22-hour procedure replaced 80% of severely disfigured woman's face, physicians say
WEDNESDAY, Dec. 17 (HealthDay News) -- A team of eight Cleveland Clinic surgeons has completed the nation's first near-total face transplant.
Surgeons replaced most of the woman's face, including about 80 percent of the skin surface of her face, total nose, most of the sinuses, upper jaw -- essentially everything except the upper eyelids, forehead, lower lip and chin -- with that of a deceased donor in an immensely complex procedure taking place just weeks ago.
"We have finally done it," said Dr. Maria Siemionow, director of plastic surgery research and head of microsurgery training at the Cleveland Clinic, who led the team. "This procedure went well according to the plan, and the patient is doing well. The surgery took 22 hours. The preparation to the surgery took about 20 years of work in the field of composite tissue transplantation."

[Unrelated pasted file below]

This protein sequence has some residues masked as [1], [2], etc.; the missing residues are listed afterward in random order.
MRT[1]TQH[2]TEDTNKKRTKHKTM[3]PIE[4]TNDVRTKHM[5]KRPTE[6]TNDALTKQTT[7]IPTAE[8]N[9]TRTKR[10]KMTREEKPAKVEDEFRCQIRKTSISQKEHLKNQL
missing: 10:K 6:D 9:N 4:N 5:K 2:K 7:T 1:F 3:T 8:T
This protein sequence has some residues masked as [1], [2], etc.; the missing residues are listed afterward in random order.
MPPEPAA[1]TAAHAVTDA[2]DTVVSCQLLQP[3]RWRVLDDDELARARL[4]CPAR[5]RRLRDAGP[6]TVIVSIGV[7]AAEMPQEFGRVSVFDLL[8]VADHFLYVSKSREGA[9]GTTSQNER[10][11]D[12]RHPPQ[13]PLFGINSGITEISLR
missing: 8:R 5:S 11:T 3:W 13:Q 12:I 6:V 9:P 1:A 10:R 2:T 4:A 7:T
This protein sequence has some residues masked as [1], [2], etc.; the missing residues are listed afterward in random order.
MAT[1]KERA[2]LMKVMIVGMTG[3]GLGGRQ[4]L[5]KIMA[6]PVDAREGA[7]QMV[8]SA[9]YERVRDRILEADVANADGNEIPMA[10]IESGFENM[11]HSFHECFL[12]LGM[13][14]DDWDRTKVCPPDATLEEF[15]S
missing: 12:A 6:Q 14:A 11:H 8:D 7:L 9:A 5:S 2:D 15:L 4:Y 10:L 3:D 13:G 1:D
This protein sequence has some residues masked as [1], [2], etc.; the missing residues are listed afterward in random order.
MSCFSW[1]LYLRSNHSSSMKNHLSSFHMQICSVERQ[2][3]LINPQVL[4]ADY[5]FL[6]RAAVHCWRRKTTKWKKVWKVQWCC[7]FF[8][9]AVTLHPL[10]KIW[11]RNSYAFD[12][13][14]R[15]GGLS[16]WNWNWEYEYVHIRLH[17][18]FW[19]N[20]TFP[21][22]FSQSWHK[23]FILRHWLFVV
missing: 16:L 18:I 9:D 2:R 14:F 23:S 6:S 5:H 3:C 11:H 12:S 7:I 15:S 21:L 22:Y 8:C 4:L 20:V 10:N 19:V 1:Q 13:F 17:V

Siemionow and other members of the team spoke at a Wednesday teleconference, punctuated by thunderous applause from the audience and pleas from members of the surgical team to respect the privacy of the recipient and the donor.
The patient, identified only as a female and a U.S. citizen, had suffered a major facial trauma in the middle of her face so that multiple parts of her face were missing, including skin, bone, nose, eyelids, upper lid, right eye. She could not smell and had trouble speaking and could not eat or breathe without a tracheostomy.
"She was really suffering whenever she appeared in a social situation, was called names, children were afraid of her, were running away. The patient was brave, and she was very stable and facing the world. However, it became very difficult for her just to go outside of her house," Siemionow said.
Doctors would not disclose what kind of trauma was responsible for the disfigurement, only that the patient had exhausted all e
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